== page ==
Republicans on the Senate Judiciary Committee blocked a move by Democrats yesterday to subpoena Justice Department memos on the use of torture, intimidation and other abusive tactics in interrogation of suspected terrorists.
But several GOP senators, including the committee chairman, Orrin G. Hatch (R-Utah), called on the Bush administration to give Congress the documents and warned that they might support a subpoena at some point, just not now.
Hatch said he asked Attorney General John D. Ashcroft and White House counsel Alberto R. Gonzales to turn over the 23 memos -- some of which suggested legal justification for abuse of prisoners -- and believed they would do so.
He described the Democrats' subpoena request as a "dumb-ass thing to do" and a "fishing expedition . . . to make a political point" but added that "I think the White House should comply" with the committee's earlier requests for the documents.
Democrats, accusing the administration of having "snubbed" and "stonewalled" the Senate on the issue, remained skeptical of administration intentions, however, and argued that subpoenas were the only guaranteed way to get the material.
"Hiding these documents from view is the brazen sign of a coverup, not cooperation," said Sen. Patrick J. Leahy (Vt.), ranking minority member, who requested the subpoena on behalf of Democrats on the panel. "I haven't seen this kind of stonewalling since the Nixon era," he added.
But Republicans contended that Leahy's proposed subpoena was premature, overly broad and a threat to national security. Some of the questions amount to a "dangerous intrusion" on the country's strategy for fighting terrorism, said Sen. John Cornyn (R-Tex.).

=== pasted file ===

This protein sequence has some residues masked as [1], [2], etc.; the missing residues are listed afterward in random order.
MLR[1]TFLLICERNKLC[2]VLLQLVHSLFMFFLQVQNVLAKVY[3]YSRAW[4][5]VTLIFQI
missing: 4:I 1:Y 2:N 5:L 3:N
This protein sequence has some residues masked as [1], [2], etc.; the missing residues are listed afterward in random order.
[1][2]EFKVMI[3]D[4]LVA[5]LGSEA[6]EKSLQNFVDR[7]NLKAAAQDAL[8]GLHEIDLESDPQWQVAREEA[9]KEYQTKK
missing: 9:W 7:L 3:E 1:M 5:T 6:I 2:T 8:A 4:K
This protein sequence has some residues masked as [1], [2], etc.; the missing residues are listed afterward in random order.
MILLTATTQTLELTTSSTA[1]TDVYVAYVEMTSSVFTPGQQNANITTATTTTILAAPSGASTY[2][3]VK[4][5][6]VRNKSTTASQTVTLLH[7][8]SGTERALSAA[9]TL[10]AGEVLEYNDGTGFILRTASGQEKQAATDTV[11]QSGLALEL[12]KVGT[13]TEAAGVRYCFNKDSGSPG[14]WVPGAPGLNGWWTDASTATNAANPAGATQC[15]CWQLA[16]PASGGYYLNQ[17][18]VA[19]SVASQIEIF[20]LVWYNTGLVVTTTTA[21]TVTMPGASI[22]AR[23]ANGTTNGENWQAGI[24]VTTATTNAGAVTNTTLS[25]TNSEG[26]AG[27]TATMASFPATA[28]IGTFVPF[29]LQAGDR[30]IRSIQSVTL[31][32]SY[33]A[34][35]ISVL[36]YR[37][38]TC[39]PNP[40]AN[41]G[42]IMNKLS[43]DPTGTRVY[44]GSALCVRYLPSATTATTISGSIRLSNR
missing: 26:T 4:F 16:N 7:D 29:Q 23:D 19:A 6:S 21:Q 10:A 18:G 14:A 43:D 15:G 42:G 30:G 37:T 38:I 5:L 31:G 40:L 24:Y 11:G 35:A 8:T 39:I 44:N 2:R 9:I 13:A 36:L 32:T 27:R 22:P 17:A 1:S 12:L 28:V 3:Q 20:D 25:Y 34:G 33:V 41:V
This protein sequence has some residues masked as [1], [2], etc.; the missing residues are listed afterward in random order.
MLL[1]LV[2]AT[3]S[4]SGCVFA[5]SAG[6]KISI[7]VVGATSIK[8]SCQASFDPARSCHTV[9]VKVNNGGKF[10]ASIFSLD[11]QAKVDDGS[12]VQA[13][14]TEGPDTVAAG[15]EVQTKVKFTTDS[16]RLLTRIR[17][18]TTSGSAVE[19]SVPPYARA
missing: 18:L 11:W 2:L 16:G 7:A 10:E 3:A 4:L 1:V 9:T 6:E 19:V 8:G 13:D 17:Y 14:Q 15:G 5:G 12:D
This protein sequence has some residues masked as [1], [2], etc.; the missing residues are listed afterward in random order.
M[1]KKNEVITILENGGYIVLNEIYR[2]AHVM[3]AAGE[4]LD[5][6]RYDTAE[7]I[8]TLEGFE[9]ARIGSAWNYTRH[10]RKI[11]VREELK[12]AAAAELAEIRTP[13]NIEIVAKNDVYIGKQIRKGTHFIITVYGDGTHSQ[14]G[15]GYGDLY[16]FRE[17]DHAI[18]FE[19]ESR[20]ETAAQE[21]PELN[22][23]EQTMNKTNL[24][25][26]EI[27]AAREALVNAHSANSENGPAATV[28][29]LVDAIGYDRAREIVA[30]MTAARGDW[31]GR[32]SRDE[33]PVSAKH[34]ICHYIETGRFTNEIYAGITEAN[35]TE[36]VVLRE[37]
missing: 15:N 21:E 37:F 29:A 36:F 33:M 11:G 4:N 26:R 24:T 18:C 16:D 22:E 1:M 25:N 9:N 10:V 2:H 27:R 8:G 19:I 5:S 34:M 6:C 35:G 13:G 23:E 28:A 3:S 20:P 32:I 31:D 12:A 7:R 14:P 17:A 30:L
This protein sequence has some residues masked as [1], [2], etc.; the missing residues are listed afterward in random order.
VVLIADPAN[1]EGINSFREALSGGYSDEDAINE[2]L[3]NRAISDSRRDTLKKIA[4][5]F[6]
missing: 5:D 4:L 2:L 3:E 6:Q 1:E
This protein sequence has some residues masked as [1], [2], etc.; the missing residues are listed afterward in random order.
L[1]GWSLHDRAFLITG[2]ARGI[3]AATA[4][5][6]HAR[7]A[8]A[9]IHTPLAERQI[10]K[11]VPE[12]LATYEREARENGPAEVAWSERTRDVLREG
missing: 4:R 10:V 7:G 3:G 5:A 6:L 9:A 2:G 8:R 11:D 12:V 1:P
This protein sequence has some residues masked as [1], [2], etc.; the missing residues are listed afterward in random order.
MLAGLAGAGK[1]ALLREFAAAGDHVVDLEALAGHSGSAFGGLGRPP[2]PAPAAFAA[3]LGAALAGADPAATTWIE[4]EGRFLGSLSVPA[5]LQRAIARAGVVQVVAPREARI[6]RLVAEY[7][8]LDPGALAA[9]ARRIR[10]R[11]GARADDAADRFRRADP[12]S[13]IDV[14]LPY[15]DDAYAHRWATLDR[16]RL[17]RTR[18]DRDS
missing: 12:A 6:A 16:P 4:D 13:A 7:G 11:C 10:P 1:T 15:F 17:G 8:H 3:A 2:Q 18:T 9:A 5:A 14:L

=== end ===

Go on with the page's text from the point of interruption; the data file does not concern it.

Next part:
Sen. Lindsey O. Graham (R-S.C.), a member of both the Judiciary and Armed Services committees, said Defense Department general counsel William J. Haynes II told him earlier this week that the Pentagon would give the Armed Services Committee some of the memos listed in the subpoena. Sen. Edward M. Kennedy (D-Mass.) said Democrats have received no such assurances.
In an attempt to strike a compromise, Sen. Dianne Feinstein (D-Calif.) offered to give Ashcroft another week to turn over the documents or explain why they should not be released before the subpoenas would be served June 24. But, even though Hatch had earlier indicated interest in Feinstein's proposal, it was defeated, 10 to 9, on a strictly party-line vote.
At yesterday's hearing, Kennedy vowed to take the issue to the full Senate -- which Republicans control with 51 votes -- if the committee refused to act. "This is a defining issue about the ideals and values of this country," Kennedy said.